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Sh4b for Competency-Based Curriculum (CBC) Classrooms Missing

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Sh4b for Competency-Based Curriculum (CBC) Classrooms Missing

Auditor General Nancy Gathungu, in her recently released National Government expenditure report for the 2022/23 financial year, has brought attention to the apparent absence of approximately Sh4 billion earmarked for the construction of Competency-Based Curriculum (CBC) classrooms during President Uhuru Kenyatta’s administration.

The scrutiny of the school infrastructural program, designed to facilitate the construction of 10,000 CBC classrooms for a seamless 100 percent transition to secondary schools, revealed irregularities, leading Gathungu to raise concerns about both the allocation and execution of funds.

ALSO READ: KUCCPS Clarifies Sh883 Million Fund Irregularities in Private Universities

Notably, she questioned the pricing of classroom construction, emphasizing the lack of clarity on how the State Department for Early Learning and Basic Education determined the standard cost of a single classroom at Sh709,398 nationwide.

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Of particular concern was the absence of bills of quantities and market survey results during the audit, prompting Gathungu to seek clarification on the methodology used to arrive at the standard cost. The diverse terrain and topographical layout of schools across the country further complicated the establishment of a uniform rate for construction.

In a departure from direct speech, the report underscored the failure of management to provide explanations regarding the specific procurement method employed and the identification of various suppliers. Additionally, there was no evidence of adjustments for inflation to align the prices with the current market rates for construction materials.

The report concluded that the allocated standard amount of Sh709,398 was insufficient for constructing a classroom of the required standard.

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The total value for money spent on the construction of CBC classrooms, totaling Sh3,997,687,865, could not be confirmed under these circumstances. These findings raise significant concerns about the transparency and efficiency of the expenditure associated with the implementation of the CBC program.

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The quality of workmanship in constructing classrooms has also been brought into question by Gathungu. In a comprehensive audit covering 215 secondary schools across 27 counties, issues arose concerning the construction of Competency-Based Curriculum (CBC) classrooms.

Gathungu emphasized that physical verification, funding, and interviews with school management revealed that these classrooms were constructed hastily within two weeks, compromising the potential strength and durability of the concrete.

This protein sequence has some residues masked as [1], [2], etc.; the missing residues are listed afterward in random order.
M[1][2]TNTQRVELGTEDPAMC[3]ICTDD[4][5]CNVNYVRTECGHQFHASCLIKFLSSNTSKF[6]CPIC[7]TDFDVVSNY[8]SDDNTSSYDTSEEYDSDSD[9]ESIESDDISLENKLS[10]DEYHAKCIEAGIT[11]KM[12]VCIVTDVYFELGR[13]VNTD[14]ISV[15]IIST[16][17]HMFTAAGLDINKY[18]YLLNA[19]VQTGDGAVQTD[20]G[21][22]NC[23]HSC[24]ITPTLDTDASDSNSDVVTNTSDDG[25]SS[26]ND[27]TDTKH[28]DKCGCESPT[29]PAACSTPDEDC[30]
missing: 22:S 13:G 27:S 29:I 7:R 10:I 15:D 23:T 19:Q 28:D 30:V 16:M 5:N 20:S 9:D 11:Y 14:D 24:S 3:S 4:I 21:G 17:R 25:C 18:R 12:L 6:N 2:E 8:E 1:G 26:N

According to the audit report, the insufficient funding and abbreviated construction period contributed to the poor quality of the classrooms.

As a consequence, the sampled schools had poorly constructed classrooms, with visible floor cracks and deep holes. Some classrooms even had floors that had detached completely, exposing the soil beneath. This compromised learning environments, subjecting students to health hazards due to excessive dust.

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Furthermore, Gathungu disclosed that while most existing classrooms in the sampled schools had ceilings and tiled or terrazzo floors, physical verification uncovered instances where school management used their own funds to ensure the new classrooms matched the standards of the existing ones.

The audit also shed light on the underutilization of 30 out of the 215 sampled classrooms during the audit period. The report noted that interviews with school management revealed that these classrooms were not in use, with some converted into storage spaces. The reasons cited included having adequate classes for the student population.

In a separate examination, the audit report delved into the capitation of students in Junior Secondary Schools (JSS). Shockingly, it was discovered that 7,340 learners did not receive capitation amounting to Sh110.1 million due to data inaccuracies.

The report criticized the State Department for not ensuring that the data used for JSS capitation was verified by the respective sub-county offices before fund disbursement. This lapse in verification led to some learners missing out on essential funding support.

“187 out of the sampled 312 Junior Secondary Schools had students that did not receive capitation.

“The actual enrollment of the 187 Junior Secondary Schools was 29,653 learners,” states the report.

ALSO READ: Tragic School Bus Accident Claims Lives of Maadili Primary Pupils

Sh4b for Competency-Based Curriculum (CBC) Classrooms Missing

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